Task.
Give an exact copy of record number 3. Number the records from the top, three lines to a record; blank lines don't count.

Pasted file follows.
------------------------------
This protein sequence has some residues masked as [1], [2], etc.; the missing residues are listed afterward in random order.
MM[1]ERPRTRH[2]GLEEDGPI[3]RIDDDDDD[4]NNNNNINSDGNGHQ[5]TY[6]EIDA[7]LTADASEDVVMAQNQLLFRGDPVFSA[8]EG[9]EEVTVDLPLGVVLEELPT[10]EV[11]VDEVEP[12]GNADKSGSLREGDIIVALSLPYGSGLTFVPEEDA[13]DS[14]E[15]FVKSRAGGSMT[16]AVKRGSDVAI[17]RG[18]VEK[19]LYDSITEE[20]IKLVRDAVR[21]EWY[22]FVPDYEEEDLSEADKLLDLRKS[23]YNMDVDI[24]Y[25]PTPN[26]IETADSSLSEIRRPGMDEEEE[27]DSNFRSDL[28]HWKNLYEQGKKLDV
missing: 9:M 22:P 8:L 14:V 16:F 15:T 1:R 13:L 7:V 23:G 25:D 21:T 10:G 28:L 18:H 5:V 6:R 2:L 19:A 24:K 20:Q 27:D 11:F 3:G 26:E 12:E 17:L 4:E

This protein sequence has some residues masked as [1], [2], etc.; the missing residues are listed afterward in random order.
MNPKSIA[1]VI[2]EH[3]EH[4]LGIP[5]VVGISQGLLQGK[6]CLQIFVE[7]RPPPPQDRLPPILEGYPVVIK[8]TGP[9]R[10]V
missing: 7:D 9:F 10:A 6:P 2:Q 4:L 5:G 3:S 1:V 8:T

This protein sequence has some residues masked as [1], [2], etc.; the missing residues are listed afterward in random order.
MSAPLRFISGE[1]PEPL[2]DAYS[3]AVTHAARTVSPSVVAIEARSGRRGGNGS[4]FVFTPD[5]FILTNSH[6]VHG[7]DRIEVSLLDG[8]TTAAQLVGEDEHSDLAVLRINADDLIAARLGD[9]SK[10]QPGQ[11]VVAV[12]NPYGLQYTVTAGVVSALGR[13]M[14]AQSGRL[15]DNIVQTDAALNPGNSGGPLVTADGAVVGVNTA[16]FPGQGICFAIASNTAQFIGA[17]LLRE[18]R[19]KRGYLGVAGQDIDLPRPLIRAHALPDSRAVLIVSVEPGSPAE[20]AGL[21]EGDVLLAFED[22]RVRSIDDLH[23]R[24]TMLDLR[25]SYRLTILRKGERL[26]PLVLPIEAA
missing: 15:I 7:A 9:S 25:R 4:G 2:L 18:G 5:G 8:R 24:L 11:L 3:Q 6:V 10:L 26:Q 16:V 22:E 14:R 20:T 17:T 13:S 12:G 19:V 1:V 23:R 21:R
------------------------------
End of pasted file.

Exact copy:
This protein sequence has some residues masked as [1], [2], etc.; the missing residues are listed afterward in random order.
MSAPLRFISGE[1]PEPL[2]DAYS[3]AVTHAARTVSPSVVAIEARSGRRGGNGS[4]FVFTPD[5]FILTNSH[6]VHG[7]DRIEVSLLDG[8]TTAAQLVGEDEHSDLAVLRINADDLIAARLGD[9]SK[10]QPGQ[11]VVAV[12]NPYGLQYTVTAGVVSALGR[13]M[14]AQSGRL[15]DNIVQTDAALNPGNSGGPLVTADGAVVGVNTA[16]FPGQGICFAIASNTAQFIGA[17]LLRE[18]R[19]KRGYLGVAGQDIDLPRPLIRAHALPDSRAVLIVSVEPGSPAE[20]AGL[21]EGDVLLAFED[22]RVRSIDDLH[23]R[24]TMLDLR[25]SYRLTILRKGERL[26]PLVLPIEAA
missing: 15:I 7:A 9:S 25:R 4:G 2:L 18:G 5:G 8:R 24:L 11:L 3:Q 6:V 10:L 26:Q 16:V 22:E 14:R 20:T 17:T 13:S 12:G 19:V 1:V 23:R 21:R